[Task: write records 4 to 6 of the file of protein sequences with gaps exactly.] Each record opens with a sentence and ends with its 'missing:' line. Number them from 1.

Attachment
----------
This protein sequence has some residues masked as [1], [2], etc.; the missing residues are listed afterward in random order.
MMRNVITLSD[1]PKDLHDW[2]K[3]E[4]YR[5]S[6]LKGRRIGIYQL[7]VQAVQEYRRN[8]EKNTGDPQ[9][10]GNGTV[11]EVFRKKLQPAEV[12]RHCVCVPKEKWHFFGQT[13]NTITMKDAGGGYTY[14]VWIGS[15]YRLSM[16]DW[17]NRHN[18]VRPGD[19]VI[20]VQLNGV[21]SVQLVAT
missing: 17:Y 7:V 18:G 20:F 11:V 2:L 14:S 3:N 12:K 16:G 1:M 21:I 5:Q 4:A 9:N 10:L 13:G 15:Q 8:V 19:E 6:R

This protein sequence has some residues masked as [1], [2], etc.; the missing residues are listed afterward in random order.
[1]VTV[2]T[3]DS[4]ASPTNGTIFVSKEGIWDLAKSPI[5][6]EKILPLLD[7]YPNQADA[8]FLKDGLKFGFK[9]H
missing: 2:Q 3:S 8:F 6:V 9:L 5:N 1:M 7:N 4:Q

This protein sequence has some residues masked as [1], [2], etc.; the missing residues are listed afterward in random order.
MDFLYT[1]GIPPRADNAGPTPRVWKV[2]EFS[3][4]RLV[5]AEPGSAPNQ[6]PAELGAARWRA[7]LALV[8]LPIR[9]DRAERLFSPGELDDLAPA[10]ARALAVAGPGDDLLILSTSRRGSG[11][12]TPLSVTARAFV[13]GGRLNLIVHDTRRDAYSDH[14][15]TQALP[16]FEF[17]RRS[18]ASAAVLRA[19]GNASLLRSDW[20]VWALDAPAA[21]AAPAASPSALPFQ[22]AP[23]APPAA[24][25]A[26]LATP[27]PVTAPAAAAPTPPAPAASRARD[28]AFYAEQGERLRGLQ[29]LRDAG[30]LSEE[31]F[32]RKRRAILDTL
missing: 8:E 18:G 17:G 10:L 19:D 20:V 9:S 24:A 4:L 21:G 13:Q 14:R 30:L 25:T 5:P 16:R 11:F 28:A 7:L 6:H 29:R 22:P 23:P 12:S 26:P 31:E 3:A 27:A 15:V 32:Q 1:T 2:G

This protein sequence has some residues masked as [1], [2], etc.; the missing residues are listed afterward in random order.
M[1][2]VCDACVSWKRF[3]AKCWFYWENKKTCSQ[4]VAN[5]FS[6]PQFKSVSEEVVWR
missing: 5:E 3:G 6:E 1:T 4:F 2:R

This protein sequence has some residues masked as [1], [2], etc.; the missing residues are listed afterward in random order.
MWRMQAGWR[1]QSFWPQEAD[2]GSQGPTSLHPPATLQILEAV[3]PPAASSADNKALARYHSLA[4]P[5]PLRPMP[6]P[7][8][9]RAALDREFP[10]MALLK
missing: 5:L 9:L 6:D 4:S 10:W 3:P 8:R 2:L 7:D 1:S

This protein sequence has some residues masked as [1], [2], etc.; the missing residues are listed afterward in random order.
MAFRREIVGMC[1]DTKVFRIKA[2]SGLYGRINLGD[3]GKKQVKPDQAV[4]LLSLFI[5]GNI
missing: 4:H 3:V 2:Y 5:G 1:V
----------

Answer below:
This protein sequence has some residues masked as [1], [2], etc.; the missing residues are listed afterward in random order.
M[1][2]VCDACVSWKRF[3]AKCWFYWENKKTCSQ[4]VAN[5]FS[6]PQFKSVSEEVVWR
missing: 5:E 3:G 6:E 1:T 4:F 2:R

This protein sequence has some residues masked as [1], [2], etc.; the missing residues are listed afterward in random order.
MWRMQAGWR[1]QSFWPQEAD[2]GSQGPTSLHPPATLQILEAV[3]PPAASSADNKALARYHSLA[4]P[5]PLRPMP[6]P[7][8][9]RAALDREFP[10]MALLK
missing: 5:L 9:L 6:D 4:S 10:W 3:P 8:R 2:L 7:D 1:S

This protein sequence has some residues masked as [1], [2], etc.; the missing residues are listed afterward in random order.
MAFRREIVGMC[1]DTKVFRIKA[2]SGLYGRINLGD[3]GKKQVKPDQAV[4]LLSLFI[5]GNI
missing: 4:H 3:V 2:Y 5:G 1:V